Microsoft wants to update your Windows 11 PC without forcing you to reboot

If there’s one thing Windows users hate about Windows, it’s Windows updates interrupting your workflow or gaming session with a popup asking you to restart your PC finish installing the latest security update. It happens at least once a month, because that’s how often Microsoft rolls out security updates to Windows PCs.

This may soon be a thing of the past, as the company is now testing an update method called “hot patching” for Windows 11 PCs. Hot patching is already in use on some Windows Server editions, as well as Xbox, and now it appears the company is preparing to bring it to devices running Windows 11.

↫ Zac Bowden at Windows Central

A welcome, good improvement every Windows user is going to benefit from. This is the kind of improvements Microsoft should really be focusing on, instead of adding more ads or useless “AI” features.

A history of the tty

It’s one of those anachronisms that is deeply embedded in modern technology. From cloud operator servers to embedded controllers in appliances, there must be uncountable devices that think they are connected to a TTY.

I will omit the many interesting details of the Linux terminal infrastructure here, as it could easily fill its own article. But most Linux users are at least peripherally aware that the kernel tends to identify both serial devices and terminals as TTYs, assigning them filesystem names in the form of /dev/tty*. Probably a lot of those people remember that this stands for teletype or perhaps teletypewriter, although in practice the term teleprinter is more common.

↫ J. B. Crawford

I remember first using Linux in like 2000 or 2001, and running into the abbreviation tty, and not having a single clue what that meant since I came from a DOS and Windows background. Over time I gained a lot more understanding of the structure of modern UNIX-like systems, but it’s still great to read such a detailed history of the concept.

Windows-as-a-nuisance: How I clean up a “clean install” of Windows 11 and Edge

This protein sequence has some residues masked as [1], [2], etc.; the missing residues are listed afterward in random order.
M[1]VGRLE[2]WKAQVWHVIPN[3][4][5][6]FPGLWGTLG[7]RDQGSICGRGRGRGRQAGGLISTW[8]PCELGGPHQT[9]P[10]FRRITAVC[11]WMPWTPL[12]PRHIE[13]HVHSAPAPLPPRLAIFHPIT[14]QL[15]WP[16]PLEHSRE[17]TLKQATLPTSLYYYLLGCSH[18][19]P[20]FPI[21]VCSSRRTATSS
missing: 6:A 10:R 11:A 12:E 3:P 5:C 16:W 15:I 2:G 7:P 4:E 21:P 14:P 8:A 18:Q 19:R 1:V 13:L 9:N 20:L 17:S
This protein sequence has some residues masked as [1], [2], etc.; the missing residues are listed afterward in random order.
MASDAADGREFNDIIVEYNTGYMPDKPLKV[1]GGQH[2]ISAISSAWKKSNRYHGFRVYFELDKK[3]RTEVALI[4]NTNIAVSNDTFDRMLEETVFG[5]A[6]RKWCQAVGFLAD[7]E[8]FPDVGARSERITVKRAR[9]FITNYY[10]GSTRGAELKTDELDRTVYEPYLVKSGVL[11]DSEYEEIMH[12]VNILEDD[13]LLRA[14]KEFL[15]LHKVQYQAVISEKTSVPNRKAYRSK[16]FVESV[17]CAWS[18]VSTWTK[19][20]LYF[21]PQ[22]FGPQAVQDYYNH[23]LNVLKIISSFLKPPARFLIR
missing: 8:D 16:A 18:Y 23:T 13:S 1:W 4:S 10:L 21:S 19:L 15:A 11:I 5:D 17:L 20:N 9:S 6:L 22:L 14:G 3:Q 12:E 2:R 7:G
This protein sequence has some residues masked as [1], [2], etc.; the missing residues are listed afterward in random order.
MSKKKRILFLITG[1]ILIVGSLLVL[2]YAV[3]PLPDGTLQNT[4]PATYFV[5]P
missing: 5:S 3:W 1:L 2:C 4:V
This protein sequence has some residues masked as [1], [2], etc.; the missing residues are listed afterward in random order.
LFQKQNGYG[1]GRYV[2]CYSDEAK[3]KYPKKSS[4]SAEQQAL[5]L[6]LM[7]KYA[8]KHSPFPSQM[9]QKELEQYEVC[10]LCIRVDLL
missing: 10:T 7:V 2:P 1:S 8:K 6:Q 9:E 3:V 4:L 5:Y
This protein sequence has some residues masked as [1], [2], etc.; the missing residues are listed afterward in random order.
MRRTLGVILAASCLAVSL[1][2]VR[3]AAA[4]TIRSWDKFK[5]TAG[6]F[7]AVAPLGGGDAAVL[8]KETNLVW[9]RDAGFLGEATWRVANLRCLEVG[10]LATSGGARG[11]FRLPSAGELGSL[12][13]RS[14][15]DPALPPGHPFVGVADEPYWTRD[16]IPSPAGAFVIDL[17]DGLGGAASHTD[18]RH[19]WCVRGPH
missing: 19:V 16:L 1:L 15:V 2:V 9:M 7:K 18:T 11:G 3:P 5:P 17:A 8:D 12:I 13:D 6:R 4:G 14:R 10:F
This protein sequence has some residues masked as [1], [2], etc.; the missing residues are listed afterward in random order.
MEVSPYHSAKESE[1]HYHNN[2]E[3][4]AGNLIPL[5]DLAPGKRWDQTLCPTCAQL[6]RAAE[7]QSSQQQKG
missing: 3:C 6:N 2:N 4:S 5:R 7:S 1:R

I frequently write about Windows, Edge, and other Microsoft-adjacent technologies as part of my day job, and I sign into my daily-use PCs with a Microsoft account, so my usage patterns may be atypical for many Ars Technica readers. But for anyone who uses Windows, Edge, or both, I thought it might be useful to detail what I’m doing to clean up a clean install of Windows, minimizing (if not totally eliminating) the number of annoying notifications, Microsoft services, and unasked-for apps that we have to deal with.

↫ Andrew Cunningham at Ars Technica

Five pages of nonsense you have to go through to make Windows 11 somewhat less of a trashfire. I can’t believe we’ve reached a point where this is normal and accepted, and often even defended by Windows users, here on OSNews as well. I know “just install Linux” generally isn’t a helpful comment, but at what point is installing Linux the path of least resistance compared to whatever the hell this is? Especially now that most work is done online in the browser anyway?

The Plop boot managers

I wrote different boot managers. Three boot managers are available as download. The Plop Boot Manager 5, PlopKexec and the new boot manager PBM6. The new boot manager is under development.

↫ Elmar Hanlhofer

I had never heard of the three Plop boot managers, written by Elmar Hanlhofer, but they seem like quite the capable tools. First, Plop Boot Manager 5 is the most complete version, but it’s also quite outdated by now, with its last release stemming from 2013. That being said, it’s incredibly feature-packed, but since it lacks UEFI support, its use case seems more focused on legacy systems. PBM6, meanwhile, is the modern version with UEFI support, but it’s not complete and is under development, with regular releases. Finally, PlopKexec is exactly what the name implies – a boot manager that uses the Linux kernel.

I’ve never encountered these before, but they seem quite interesting, and if it wasn’t for how much I do not like messing with bootloaders, I’d love to give these a go. Have any of you ever used it?

IBM begins work on Power11 enablement for upcoming Linux 6.9

The first “Power11” patches were queued today into the PowerPC’s “next” Git branch ahead of the upcoming Linux 6.9 kernel cycle.

The first of many IBM Power11 processor/platform enablement patches are beginning to flow out for the Linux kernel for enabling the next-generation Power processors. This shouldn’t be too surprising given that a few months ago IBM began posting “PowerPC Future” patches for the GCC compiler with speculating at the time it was for Power11 just as IBM previously called their “future” CPU target in GCC for Power10 prior to those processors officially debuting.